I was in church last week (I’ve fallen in love with HolyHill Church – you should come) and the pastor talked about a number of things, slipping in ‘vicarious liability’, and it really struck me. What does it mean? Wikipedia says “a situation where someone is held responsible for the actions or omissions of another person. In a workplace context, an employer can be liable for the acts or omissions of its employees, provided it can be shown that they took place in the course of their employment.” So technically, your company becomes a weakness, your undoing. He talked about us spending our time ‘keeping up with the Kardashian’s’ yet not spending anytime with God and wondering how we expect any intimacy with Him, how we expected to renew our minds, live out our purpose here on earth, and even away from that, how we expect to use our time profitably.

Really made me think, even though I’m not a fan of that show or family anymore. Haven’t been in a while actually, it’s like the real life version of the Adam’s family!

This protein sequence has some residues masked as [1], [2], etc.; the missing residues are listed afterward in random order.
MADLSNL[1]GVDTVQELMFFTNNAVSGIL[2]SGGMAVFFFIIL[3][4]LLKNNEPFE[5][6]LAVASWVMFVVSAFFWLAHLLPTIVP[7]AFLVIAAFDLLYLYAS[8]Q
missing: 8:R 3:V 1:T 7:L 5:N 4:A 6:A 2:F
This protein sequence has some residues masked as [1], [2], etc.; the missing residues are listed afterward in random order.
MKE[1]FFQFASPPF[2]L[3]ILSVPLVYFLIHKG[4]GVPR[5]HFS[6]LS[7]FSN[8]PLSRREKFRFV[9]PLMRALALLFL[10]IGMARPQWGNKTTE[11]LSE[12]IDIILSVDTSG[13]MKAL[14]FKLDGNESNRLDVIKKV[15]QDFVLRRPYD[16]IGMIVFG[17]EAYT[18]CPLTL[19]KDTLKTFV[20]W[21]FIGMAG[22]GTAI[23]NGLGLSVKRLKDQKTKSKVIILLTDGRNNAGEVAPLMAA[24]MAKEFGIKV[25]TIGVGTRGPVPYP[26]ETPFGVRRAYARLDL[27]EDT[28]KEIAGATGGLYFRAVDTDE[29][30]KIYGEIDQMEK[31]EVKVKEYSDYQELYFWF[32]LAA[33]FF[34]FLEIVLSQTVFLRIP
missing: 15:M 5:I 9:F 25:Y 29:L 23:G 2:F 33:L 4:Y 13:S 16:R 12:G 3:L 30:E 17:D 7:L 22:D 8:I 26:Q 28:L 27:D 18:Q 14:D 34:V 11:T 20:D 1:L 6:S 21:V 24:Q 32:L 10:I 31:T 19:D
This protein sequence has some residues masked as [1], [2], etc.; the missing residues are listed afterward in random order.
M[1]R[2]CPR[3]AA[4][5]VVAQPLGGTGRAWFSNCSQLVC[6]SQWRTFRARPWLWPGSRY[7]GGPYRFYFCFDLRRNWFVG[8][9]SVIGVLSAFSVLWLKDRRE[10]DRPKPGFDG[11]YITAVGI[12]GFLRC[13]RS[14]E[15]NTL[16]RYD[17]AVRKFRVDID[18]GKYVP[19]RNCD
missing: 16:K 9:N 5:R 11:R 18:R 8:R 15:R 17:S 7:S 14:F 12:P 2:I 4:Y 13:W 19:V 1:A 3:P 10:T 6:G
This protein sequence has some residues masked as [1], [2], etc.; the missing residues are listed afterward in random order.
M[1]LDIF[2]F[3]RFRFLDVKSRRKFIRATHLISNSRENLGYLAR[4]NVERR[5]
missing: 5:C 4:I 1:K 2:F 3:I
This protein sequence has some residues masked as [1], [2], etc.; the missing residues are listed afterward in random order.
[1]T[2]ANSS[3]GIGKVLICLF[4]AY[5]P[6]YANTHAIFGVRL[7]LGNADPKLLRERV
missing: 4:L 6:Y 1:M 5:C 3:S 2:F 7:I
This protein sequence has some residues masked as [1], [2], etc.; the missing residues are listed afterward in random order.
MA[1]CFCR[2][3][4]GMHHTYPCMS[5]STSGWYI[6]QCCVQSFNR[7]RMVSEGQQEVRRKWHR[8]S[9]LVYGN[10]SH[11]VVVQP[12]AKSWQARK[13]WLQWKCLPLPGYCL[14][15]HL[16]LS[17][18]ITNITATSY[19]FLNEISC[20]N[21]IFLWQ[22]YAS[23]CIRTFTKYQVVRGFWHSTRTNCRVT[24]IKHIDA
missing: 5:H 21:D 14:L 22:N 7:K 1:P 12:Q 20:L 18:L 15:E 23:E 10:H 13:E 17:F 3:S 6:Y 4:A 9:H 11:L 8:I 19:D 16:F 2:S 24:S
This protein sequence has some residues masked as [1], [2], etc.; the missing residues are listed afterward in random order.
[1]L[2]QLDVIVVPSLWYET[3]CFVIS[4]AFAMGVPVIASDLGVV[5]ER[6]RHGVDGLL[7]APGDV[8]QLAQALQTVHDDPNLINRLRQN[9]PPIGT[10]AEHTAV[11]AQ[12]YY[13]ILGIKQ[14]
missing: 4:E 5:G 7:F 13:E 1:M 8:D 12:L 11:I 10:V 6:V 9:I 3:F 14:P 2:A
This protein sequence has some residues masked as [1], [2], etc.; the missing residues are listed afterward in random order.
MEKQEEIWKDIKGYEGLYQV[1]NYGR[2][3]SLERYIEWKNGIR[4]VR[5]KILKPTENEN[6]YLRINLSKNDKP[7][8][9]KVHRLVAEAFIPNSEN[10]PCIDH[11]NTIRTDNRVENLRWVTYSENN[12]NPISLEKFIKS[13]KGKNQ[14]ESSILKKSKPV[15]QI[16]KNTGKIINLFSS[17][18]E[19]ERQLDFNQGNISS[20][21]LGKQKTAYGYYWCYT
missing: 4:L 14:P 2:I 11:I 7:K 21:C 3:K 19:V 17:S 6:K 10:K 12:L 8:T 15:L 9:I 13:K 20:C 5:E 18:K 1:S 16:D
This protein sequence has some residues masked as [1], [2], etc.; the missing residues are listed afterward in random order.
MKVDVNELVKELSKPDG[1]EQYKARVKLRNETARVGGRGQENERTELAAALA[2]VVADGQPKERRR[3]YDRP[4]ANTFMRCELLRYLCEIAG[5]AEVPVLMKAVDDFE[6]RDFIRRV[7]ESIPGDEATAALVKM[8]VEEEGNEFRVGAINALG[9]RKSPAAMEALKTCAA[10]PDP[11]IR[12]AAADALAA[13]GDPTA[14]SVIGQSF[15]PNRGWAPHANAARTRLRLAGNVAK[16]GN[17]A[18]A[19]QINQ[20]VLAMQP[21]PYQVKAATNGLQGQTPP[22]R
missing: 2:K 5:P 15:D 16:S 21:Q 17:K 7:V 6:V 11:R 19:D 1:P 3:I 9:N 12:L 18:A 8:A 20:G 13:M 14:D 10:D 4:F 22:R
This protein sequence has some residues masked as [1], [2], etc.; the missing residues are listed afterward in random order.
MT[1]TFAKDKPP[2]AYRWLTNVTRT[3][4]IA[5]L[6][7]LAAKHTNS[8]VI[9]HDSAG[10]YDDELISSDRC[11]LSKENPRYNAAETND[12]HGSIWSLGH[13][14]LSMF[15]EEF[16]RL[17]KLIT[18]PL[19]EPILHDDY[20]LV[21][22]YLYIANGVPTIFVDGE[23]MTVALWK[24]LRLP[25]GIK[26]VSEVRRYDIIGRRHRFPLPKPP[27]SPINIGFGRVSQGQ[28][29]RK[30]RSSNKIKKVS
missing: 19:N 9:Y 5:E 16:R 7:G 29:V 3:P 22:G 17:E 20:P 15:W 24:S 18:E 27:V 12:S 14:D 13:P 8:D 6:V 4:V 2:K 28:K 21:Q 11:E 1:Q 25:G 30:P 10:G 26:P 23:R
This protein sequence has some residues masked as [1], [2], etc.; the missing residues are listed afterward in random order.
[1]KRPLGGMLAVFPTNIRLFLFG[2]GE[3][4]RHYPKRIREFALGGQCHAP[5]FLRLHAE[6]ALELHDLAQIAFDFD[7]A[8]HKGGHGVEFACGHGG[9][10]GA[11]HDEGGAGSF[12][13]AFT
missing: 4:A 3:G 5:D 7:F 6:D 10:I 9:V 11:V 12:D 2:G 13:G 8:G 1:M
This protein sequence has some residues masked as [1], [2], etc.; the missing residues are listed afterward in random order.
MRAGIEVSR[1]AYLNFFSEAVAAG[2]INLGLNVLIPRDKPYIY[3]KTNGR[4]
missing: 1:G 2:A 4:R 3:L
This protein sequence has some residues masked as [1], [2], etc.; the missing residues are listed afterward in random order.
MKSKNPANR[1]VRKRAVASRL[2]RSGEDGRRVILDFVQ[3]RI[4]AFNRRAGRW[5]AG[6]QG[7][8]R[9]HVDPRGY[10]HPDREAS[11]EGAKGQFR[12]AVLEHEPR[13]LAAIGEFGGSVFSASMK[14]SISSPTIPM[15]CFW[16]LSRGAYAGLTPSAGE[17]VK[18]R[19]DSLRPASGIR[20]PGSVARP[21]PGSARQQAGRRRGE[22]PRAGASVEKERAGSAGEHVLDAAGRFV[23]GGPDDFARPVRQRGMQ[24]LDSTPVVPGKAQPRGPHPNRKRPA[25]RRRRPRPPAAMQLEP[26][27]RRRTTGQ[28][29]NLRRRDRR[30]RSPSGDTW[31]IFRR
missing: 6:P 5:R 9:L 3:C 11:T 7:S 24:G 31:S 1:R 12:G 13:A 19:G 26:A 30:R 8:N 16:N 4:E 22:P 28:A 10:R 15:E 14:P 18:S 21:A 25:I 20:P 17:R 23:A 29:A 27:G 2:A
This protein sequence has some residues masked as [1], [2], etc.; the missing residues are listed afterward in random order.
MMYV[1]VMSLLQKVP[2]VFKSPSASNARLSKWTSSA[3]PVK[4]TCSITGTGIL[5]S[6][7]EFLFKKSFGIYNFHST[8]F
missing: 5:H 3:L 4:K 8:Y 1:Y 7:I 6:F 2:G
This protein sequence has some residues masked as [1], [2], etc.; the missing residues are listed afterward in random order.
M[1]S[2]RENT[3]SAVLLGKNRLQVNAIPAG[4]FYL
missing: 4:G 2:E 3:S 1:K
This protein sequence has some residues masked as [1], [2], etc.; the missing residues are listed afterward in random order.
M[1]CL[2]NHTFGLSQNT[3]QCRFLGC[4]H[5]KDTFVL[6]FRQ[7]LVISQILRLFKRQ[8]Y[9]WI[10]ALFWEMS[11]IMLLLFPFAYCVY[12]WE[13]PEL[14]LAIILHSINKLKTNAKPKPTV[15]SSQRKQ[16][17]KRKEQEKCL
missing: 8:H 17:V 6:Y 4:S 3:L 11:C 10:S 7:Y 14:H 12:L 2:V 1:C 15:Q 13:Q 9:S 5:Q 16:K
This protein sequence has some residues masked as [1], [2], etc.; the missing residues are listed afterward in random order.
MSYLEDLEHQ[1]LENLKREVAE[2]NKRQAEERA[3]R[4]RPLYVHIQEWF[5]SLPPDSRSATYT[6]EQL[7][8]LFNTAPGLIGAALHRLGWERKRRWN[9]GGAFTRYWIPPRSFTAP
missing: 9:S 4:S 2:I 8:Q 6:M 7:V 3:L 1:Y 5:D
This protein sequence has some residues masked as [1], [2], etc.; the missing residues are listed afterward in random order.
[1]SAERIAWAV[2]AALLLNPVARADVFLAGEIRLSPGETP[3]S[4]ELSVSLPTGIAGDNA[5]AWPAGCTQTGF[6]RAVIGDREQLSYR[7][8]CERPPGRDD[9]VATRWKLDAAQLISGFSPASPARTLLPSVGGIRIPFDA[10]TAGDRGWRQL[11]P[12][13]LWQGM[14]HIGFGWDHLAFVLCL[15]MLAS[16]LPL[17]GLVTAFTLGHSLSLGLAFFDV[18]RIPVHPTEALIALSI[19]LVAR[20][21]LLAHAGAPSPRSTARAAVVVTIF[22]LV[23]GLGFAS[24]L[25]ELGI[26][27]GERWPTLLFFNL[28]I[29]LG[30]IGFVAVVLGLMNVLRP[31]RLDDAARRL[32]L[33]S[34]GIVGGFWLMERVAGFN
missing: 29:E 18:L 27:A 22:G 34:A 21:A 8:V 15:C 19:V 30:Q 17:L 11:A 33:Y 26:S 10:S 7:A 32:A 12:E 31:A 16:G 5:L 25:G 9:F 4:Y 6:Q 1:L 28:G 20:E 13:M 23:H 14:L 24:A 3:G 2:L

Away from church sef, drug users, criminals, etc. If only they said no to ‘chilling’, to ‘hanging out’. If only that person on death row in an Asian country said nah, I won’t carry this substance. If only the politician said no to the meeting with buddies where they’d plunder collective resources. If only.

I’m still figuring stuff out everyday, but I just wanted to share this with you. Sometimes a little ‘no’ today is the difference between a super tomorrow and one filled with sorrow and gnashing of teeth (a tad dramatic but you get the idea).

Any tales (past or present) along these lines you’d like to share?

My bestie Wunmi was around recently, and after prying the remote from her hands so we could watch something other than Telemundo, we ended up with a Nigerian movie. Didn’t catch the name so I’m sorry I can’t share, especially since it inspired this.

To digress a bit, I totally dislike Telemundo. No, it’s not totally about beefing the perfect figures of the ladies, it’s not about the fact that I can tell someone is talking over their voices, it’s not even the fact that the storylines are ‘too much’. I just dislike them. Really dislike them.